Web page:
# "ΤαΜαθηματικάείναιανεξάρτητααπότηνΙστορία."

Translation:Mathematics is independent of history.

11/12/2016, 3:30:18 PM

## 16 Comments This discussion is locked.

Plus
• 25
• 25
• 24
• 22
• 14
• 14
• 13
• 10
• 8
• 6
• 4
• 2
• 734

I tried 'independent from'. Seems right to me.

6/20/2018, 6:35:31 PM

• 23
• 10
• 350

Me too, it was marked wrong.

8/12/2018, 8:22:40 AM

Mod
• 25
• 25
• 25
• 25
• 22
• 11
• 6
• 4
• 3
• 3
• 318

Independent of or independent from

"Independent of" is used with processes that occur with little bearing on each other. for instance: the decomposition of this particular chemical is independent of temperature.

"Independent from" is used for the independence of entities such as people or nations.Mar 4, 2008 idiom: independently of vs independently from - Beat The GMAT https://www.beatthegmat.com/idiom-independently-of-vs-independently-from-t9029.html

10/21/2018, 1:40:38 PM

Mod
• 24
• 11
• 8
• 6
• 6
• 6
• 6
• 5
• 5
• 4
• 3
• 3
• 2
• 2
• 2
• 53

Good explanation. However in reading this, I became a little confused between focusing on the difference between a process and an entity. Instead of focusing on the heart of the issue. Being the difference between the use of of and from.

So, if no-one objects, I will have a go at a different style of explanation.

In English there is a difference between how of and from are used. Not all languages have this difference. And this is probably why it causes so much confusion. (see Italian, French, German, etc). In English, in many circumstances, we have a distinct difference between of and from.

from : indicates that point of source that a process, event or activity starts, in either time or space. That there is a relationship between the Subject and Object in the sentence.

Ann comes from Algeria.
Paper comes from wood.
The meeting went from nine to ten.

of : is used when there is not a causality. Where one is not the cause of the other. Yet there is a relationship in part or whole between the subject and the object.

What is the color of the cup ?
You are a friend of mine.

Both of the reports are due today.
All of the gifts are gone.
One of the good things is that we can go home.

Though you may hear some use of of when when there is a causality.

ie:

The chair is made from wood.
The chair is made of wood.

I am guessing that the use of of has come in here, as people are seeing that there has been a substantial transformation and not thinking about the causality relationship. Or perhaps it is that this concept is unusual for speakers of other languages who learn English as a second language.

So from in many cases can be interchangeable with of.

Though you will only hear :

Paper comes from wood.

This I propose is as comes is putting focus on the causality of the process between the paper and the wood. And perhaps is thus more resilient from being accepted as appropriate to use of.

• For cases where there is causality between subject and object, it is more common to use from, though sometimes of may be interchangeable.

• Where there is no causality relationship between the subject and the object, it is correct to use of.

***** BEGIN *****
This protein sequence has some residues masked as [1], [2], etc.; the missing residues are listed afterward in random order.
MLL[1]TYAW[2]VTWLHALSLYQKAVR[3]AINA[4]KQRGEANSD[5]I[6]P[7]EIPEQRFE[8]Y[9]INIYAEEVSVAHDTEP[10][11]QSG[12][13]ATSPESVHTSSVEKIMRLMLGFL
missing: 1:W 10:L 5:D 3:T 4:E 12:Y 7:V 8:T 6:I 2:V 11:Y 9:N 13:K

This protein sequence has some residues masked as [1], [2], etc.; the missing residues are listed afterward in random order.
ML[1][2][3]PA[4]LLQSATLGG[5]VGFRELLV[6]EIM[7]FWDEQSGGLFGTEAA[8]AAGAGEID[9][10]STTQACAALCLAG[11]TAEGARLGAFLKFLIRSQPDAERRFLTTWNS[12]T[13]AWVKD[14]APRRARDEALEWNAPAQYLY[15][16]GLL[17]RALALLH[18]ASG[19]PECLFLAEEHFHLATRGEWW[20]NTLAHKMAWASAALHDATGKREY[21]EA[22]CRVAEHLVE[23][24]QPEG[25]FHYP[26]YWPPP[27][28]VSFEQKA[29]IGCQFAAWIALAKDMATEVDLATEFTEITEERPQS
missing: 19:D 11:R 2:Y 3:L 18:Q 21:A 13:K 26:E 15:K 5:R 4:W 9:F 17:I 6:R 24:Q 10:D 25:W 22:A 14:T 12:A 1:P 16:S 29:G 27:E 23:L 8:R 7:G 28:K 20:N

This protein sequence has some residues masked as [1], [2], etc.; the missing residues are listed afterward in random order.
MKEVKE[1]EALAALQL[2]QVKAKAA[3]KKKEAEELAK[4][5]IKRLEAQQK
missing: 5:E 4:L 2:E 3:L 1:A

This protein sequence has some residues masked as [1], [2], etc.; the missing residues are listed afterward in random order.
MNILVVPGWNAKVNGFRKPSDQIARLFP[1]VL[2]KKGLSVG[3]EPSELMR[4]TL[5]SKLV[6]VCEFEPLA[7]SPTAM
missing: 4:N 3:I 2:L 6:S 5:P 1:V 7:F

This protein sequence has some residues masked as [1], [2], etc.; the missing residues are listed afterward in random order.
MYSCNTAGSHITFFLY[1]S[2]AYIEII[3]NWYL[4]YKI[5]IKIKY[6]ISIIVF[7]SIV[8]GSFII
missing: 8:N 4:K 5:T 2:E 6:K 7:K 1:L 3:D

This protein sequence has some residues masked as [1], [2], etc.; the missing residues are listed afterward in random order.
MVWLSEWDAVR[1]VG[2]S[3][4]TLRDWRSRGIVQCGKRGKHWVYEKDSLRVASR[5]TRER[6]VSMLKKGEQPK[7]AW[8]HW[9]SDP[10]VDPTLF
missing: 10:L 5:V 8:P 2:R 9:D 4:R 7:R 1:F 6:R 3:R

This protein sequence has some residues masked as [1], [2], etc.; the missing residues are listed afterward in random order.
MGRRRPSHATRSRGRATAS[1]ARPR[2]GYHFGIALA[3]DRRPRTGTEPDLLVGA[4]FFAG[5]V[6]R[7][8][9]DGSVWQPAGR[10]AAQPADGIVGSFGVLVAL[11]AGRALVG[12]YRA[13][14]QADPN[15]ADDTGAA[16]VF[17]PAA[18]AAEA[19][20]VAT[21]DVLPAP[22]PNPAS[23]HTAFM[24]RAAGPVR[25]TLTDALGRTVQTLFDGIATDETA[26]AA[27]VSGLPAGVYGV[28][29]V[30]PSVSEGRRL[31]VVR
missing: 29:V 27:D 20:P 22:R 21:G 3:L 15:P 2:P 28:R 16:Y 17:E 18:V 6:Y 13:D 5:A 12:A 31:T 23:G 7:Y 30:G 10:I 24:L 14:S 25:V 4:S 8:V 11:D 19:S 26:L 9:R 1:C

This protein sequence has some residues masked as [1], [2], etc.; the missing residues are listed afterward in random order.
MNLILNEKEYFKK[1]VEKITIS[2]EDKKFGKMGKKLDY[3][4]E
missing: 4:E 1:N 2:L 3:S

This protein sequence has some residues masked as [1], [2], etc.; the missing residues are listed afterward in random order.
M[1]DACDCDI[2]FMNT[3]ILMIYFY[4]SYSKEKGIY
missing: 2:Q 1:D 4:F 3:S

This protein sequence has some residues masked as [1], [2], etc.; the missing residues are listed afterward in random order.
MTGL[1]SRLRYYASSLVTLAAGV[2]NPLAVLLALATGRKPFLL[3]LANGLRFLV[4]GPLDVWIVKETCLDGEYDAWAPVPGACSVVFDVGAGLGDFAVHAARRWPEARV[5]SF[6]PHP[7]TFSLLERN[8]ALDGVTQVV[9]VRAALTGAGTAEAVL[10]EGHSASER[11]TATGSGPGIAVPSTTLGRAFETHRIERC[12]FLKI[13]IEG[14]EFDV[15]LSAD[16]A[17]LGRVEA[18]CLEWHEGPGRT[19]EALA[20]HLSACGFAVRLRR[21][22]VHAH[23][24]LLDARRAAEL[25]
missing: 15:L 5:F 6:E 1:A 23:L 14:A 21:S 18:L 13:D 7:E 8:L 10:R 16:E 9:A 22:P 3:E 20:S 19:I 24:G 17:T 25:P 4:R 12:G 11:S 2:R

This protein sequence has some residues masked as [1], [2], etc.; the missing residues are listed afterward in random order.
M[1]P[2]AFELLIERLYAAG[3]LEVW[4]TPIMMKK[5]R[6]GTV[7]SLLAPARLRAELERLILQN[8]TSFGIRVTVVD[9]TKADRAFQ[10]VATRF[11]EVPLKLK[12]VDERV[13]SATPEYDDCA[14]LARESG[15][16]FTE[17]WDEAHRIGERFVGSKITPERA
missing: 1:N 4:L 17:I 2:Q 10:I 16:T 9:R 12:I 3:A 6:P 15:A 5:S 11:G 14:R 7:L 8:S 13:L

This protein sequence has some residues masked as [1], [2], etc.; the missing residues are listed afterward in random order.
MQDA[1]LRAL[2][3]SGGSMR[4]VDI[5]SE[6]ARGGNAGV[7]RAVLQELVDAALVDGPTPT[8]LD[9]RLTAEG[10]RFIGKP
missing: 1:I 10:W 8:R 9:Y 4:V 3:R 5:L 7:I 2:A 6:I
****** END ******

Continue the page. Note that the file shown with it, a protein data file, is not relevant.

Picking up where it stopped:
However, it looks like common usage for some communities is including the use of from for where it is unclear in meaning for them what the connection or lack of connection may be.
Please refer to the examples above that show this as a standard rule.

In this case, mathematics does not cause history, nor does history cause mathematics.
So it is correct to use of.

12/22/2018, 1:00:03 AM

Irrespective?

11/12/2016, 3:30:18 PM

Mod
• 20
• 17
• 16
• 14
• 14
• 14
• 13
• 11
• 10
• 10
• 9
• 8
• 8
• 7
• 6
• 6
• 4
• 4
• 4
• 3
• 2

Doesn't sound right to me in English.

I'd usually use irrespective only in irrespective of..., like regardless of....

11/13/2016, 8:55:28 AM

Plus
• 25
• 25
• 24
• 22
• 14
• 14
• 13
• 10
• 8
• 6
• 4
• 2
• 734

Αλλό η ιστορία δεν είναι ανεξάρτητα απο τα μαθηματικά!

6/20/2018, 6:24:30 PM

• 18
• 10
• 7
• 6
• 6
• 3
• 259

Mathematics are irrelevant from history

9/3/2018, 6:55:19 AM

I tried from too

10/21/2018, 6:46:47 AM

Mod
• 22
• 16
• 14
• 8

As in "irrelevant from"? It's not the same, that translates to "άσχετος από/με" in Greek.

10/21/2018, 1:23:13 PM

• 25
• 6
• 199

Maths is independent from history was marked wrong

12/19/2018, 1:55:49 PM

Mod
• 22
• 16
• 14
• 8

12/19/2018, 4:34:02 PM

Plus
• 25
• 25
• 24
• 22
• 14
• 14
• 13
• 10
• 8
• 6
• 4
• 2
• 734

I'm thinking this is one of the UK/USA differences. Many of us used "from" and I don't think many of us are uneducated or using slang. I found this website, where people's nationality is indicated. It seems that those recommending "from" or "either" are more likely to be American, like me.
On the other hand, maybe we are just influenced by από.

12/20/2018, 2:13:40 AM

Mod
• 22
• 16
• 14
• 8

It seems to me that most of the participants in WR thread agree with what jaye16 has posted below. Doesn't post #28 kind of settle this?

12/20/2018, 7:35:04 AM

Plus
• 25
• 25
• 24
• 22
• 14
• 14
• 13
• 10
• 8
• 6
• 4
• 2
• 734

I asked my well-educated Southern US husband how he would ''fill in the blank" in the sentence, without giving him any options. He used "of".
However when I said I'd used "from", he said that they both mean the same thing. "From" doesn't seem odd to him.
Therefore, I believe there is a regional difference and both should be accepted.

12/20/2018, 5:18:03 PM

Mod
• 22
• 16
• 14
• 8

There have been other posts where we have disagreed with other learners who had suggested some regional variations. Anyway, I'll add it, but sometimes I worry that some discussions end up immersed in the English variations so much that people will miss out on the Greek part of the exercise.

12/20/2018, 6:27:21 PM